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When you can’t pay your debts: Bankruptcy and other options

The no-asset procedure

What is the no-asset procedure?

Insolvency Act 2006, ss 377, Part 5, subpart 4

The no-asset procedure is an alternative to bankruptcy. The procedure gives you protection from creditors that is similar to bankruptcy. When you enter a no-asset procedure, most of your debts are cleared. The people or organisations you owe money to (“creditors”) don’t get paid anything.

However, a no-asset procedure is a one-off opportunity. You cannot use it more than once and your debts must be less than $50,000. It usually lasts 12 months instead of the normal three year period for bankruptcy.

Who can apply for the no-asset procedure?

Insolvency Act 2006, s 363

You can apply to enter a no-asset procedure if you:

  • have no property you can sell to make money (“no realisable assets”) – this is everything you own except a motor vehicle up to a value of $6,500, tools for work, and essential personal and household effects
  • have never been through the no-asset procedure
  • have never been bankrupt
  • have debts of between $1,000 and $50,000 (not counting your student loan, maintenance owing under the Family Proceedings Act and child support owing under the Child Support Act)
  • cannot repay any of your debts
  • any of your creditors would not receive much more if you were made bankrupt instead.

You cannot apply if:

  • you have hidden assets with the intention of defrauding creditors (it is important you are honest about everything you own)
  • you incurred a debt (i.e., owed people money) knowing that you won’t be able to pay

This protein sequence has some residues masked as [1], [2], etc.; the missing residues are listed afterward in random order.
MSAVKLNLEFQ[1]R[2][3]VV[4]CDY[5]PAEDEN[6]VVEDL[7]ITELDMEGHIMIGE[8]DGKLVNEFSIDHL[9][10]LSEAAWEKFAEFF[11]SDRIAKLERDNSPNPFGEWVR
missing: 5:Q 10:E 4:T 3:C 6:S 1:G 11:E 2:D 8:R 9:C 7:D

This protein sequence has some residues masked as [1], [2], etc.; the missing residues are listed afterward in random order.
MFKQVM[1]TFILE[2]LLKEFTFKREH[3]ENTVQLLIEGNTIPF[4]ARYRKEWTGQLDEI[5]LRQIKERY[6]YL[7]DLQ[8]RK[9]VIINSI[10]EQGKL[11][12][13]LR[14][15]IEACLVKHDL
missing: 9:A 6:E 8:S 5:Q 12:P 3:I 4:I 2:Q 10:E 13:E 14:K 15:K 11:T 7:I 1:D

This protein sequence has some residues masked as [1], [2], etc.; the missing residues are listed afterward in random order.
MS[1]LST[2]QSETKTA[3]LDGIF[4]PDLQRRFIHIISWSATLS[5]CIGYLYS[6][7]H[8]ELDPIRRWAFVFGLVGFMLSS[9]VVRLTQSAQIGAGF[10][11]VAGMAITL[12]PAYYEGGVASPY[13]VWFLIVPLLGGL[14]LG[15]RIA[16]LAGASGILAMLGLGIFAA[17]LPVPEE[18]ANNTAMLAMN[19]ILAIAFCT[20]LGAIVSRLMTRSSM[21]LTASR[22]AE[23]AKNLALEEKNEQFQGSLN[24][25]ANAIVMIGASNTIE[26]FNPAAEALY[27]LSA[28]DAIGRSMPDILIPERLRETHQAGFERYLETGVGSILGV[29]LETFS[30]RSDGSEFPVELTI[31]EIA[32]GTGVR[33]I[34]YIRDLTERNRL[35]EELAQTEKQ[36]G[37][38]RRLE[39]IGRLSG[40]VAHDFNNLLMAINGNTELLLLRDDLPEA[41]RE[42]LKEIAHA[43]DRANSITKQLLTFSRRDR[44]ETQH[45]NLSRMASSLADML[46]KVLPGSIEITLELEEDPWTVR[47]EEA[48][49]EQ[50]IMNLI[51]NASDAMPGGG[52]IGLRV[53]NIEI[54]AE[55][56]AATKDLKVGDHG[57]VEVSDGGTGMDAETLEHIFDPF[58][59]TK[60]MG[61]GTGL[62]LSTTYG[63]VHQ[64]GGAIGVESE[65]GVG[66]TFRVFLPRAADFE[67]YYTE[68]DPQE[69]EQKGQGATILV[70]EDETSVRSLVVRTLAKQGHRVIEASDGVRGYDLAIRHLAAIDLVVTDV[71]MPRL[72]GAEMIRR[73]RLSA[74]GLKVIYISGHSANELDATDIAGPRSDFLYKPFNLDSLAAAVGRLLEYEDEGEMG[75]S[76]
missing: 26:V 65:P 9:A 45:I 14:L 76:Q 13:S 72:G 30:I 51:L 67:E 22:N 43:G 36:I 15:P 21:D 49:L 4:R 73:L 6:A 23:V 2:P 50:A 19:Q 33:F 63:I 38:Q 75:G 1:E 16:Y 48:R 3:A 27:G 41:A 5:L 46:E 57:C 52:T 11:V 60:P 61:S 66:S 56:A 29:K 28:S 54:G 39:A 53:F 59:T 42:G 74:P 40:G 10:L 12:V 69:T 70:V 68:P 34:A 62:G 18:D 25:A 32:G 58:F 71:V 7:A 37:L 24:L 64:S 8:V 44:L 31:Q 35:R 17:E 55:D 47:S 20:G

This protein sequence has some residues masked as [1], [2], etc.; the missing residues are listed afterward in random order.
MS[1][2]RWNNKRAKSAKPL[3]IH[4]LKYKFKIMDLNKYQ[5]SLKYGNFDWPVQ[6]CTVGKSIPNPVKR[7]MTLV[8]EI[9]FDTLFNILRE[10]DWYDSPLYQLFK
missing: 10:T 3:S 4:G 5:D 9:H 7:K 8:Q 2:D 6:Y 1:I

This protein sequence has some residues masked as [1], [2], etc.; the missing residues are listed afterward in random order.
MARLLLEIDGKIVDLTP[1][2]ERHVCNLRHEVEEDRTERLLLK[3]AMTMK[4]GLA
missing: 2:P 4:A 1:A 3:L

• a person or organisation you own money to (a creditor) objects
  • a creditor has begun the process to put you into bankruptcy, and it is likely that it will be better for the creditor that you are made bankrupt instead (see: “How does a person become bankrupt”).

How do I apply for the no-asset procedure?

Insolvency Act 2006, s 362

You can apply for the no-asset procedure by filing an application and a statement of affairs with the Official Assignee. This can be done on the New Zealand Insolvency and Trustee website, by clicking on “No Asset Procedures” and “How to Apply”.

What are the advantages of the no-asset procedure?

Insolvency Act 2006, ss 369, 377

Most of your unsecured debts are wiped. Unlike bankruptcy, this does not include a student loan.

The procedure usually lasts for a period of 12 months. By comparison, bankruptcy usually lasts for three years.

What are the disadvantages of the no-asset procedure?

Insolvency Act 2006, ss 366–371

You still have to pay certain debts – court fines, child support, maintenance orders, student loans and debts with secured creditors.

You cannot get credit, borrow money or enter into a hire purchase agreement more than $1,000 without first informing the credit provider that the debtor is subject to the no-asset procedure. Between applying and becoming subject to the no-asset procedure, the limit is $100.

Your name will be published in their local newspaper and the New Zealand Gazette and is also recorded on a public register on the Insolvency and Trustee Service website.

Next Section | Debt repayment orders

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Credit and debt

Where to go for more support

Legal information and support groups

Community Law

Your local Community Law Centre can provide you with free initial legal advice.

Find your local Community Law Centre online: www.communitylaw.org.nz/our-law-centres

Consumer Protection

The Consumer Protection website has useful information on a range of consumer topics. Consumer Protection is part of the Ministry of Business, Innovation, and Employment (MBIE).